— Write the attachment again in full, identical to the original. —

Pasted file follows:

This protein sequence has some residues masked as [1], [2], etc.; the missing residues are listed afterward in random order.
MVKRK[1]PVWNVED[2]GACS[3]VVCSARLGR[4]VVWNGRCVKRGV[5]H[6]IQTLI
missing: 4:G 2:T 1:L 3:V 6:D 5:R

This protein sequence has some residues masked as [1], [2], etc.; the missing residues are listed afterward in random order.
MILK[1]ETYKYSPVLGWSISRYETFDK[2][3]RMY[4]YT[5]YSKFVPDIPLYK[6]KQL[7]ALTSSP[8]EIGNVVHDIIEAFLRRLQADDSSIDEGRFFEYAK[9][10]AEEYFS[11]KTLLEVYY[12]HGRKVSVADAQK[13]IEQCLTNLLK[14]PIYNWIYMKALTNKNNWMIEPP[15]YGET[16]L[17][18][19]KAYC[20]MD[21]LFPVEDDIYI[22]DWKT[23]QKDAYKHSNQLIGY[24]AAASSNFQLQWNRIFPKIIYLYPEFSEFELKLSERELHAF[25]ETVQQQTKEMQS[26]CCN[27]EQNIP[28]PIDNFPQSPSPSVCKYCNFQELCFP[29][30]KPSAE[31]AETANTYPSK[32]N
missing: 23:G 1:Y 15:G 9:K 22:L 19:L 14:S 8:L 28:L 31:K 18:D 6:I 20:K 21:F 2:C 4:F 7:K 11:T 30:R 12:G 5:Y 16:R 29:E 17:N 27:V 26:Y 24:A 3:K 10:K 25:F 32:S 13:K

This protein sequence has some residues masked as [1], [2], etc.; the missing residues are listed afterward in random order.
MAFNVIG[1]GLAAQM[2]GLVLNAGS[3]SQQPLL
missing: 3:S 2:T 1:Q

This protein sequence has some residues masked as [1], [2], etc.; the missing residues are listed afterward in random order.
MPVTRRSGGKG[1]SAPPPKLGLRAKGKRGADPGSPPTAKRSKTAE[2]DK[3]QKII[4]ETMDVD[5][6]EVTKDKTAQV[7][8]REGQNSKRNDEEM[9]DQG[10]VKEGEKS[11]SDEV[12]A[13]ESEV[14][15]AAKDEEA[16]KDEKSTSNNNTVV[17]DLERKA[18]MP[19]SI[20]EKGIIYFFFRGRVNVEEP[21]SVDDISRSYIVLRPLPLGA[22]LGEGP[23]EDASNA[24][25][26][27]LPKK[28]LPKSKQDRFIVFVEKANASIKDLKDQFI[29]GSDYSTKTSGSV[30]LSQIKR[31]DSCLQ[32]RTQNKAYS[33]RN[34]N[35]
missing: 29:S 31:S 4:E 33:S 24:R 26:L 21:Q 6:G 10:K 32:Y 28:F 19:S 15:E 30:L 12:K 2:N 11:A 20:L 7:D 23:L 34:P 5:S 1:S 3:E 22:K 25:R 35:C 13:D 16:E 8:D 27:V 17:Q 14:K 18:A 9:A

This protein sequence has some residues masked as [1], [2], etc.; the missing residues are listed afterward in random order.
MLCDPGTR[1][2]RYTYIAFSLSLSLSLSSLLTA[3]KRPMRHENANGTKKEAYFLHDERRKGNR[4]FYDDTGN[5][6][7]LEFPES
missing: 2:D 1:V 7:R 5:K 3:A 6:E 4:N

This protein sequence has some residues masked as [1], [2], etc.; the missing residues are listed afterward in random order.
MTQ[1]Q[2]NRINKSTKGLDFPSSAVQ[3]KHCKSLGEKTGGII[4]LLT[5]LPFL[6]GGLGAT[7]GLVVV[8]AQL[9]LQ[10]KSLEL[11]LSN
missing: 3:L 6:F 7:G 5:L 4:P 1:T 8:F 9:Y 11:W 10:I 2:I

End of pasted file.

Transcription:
This protein sequence has some residues masked as [1], [2], etc.; the missing residues are listed afterward in random order.
MVKRK[1]PVWNVED[2]GACS[3]VVCSARLGR[4]VVWNGRCVKRGV[5]H[6]IQTLI
missing: 4:G 2:T 1:L 3:V 6:D 5:R

This protein sequence has some residues masked as [1], [2], etc.; the missing residues are listed afterward in random order.
MILK[1]ETYKYSPVLGWSISRYETFDK[2][3]RMY[4]YT[5]YSKFVPDIPLYK[6]KQL[7]ALTSSP[8]EIGNVVHDIIEAFLRRLQADDSSIDEGRFFEYAK[9][10]AEEYFS[11]KTLLEVYY[12]HGRKVSVADAQK[13]IEQCLTNLLK[14]PIYNWIYMKALTNKNNWMIEPP[15]YGET[16]L[17][18][19]KAYC[20]MD[21]LFPVEDDIYI[22]DWKT[23]QKDAYKHSNQLIGY[24]AAASSNFQLQWNRIFPKIIYLYPEFSEFELKLSERELHAF[25]ETVQQQTKEMQS[26]CCN[27]EQNIP[28]PIDNFPQSPSPSVCKYCNFQELCFP[29][30]KPSAE[31]AETANTYPSK[32]N
missing: 23:G 1:Y 15:G 9:K 22:L 19:L 14:S 8:L 28:L 31:K 18:D 6:I 20:K 21:F 2:C 4:F 7:K 11:T 30:R 12:G 5:Y 16:R 29:E 17:N 27:V 26:Y 24:A 3:K 10:K 25:F 32:S 13:K

This protein sequence has some residues masked as [1], [2], etc.; the missing residues are listed afterward in random order.
MAFNVIG[1]GLAAQM[2]GLVLNAGS[3]SQQPLL
missing: 3:S 2:T 1:Q

This protein sequence has some residues masked as [1], [2], etc.; the missing residues are listed afterward in random order.
MPVTRRSGGKG[1]SAPPPKLGLRAKGKRGADPGSPPTAKRSKTAE[2]DK[3]QKII[4]ETMDVD[5][6]EVTKDKTAQV[7][8]REGQNSKRNDEEM[9]DQG[10]VKEGEKS[11]SDEV[12]A[13]ESEV[14][15]AAKDEEA[16]KDEKSTSNNNTVV[17]DLERKA[18]MP[19]SI[20]EKGIIYFFFRGRVNVEEP[21]SVDDISRSYIVLRPLPLGA[22]LGEGP[23]EDASNA[24][25][26][27]LPKK[28]LPKSKQDRFIVFVEKANASIKDLKDQFI[29]GSDYSTKTSGSV[30]LSQIKR[31]DSCLQ[32]RTQNKAYS[33]RN[34]N[35]
missing: 29:S 31:S 4:E 33:S 24:R 26:L 21:Q 6:G 10:K 32:Y 28:F 19:S 15:E 30:L 12:K 2:N 11:A 20:L 7:D 23:L 34:P 5:S 1:S 3:E 22:K 25:R 35:C 13:D 16:E 8:D 27:V 17:Q 14:K 18:A 9:A

This protein sequence has some residues masked as [1], [2], etc.; the missing residues are listed afterward in random order.
MLCDPGTR[1][2]RYTYIAFSLSLSLSLSSLLTA[3]KRPMRHENANGTKKEAYFLHDERRKGNR[4]FYDDTGN[5][6][7]LEFPES
missing: 2:D 1:V 7:R 5:K 3:A 6:E 4:N

This protein sequence has some residues masked as [1], [2], etc.; the missing residues are listed afterward in random order.
MTQ[1]Q[2]NRINKSTKGLDFPSSAVQ[3]KHCKSLGEKTGGII[4]LLT[5]LPFL[6]GGLGAT[7]GLVVV[8]AQL[9]LQ[10]KSLEL[11]LSN
missing: 3:L 6:F 7:G 5:L 4:P 1:T 8:F 9:Y 11:W 10:I 2:I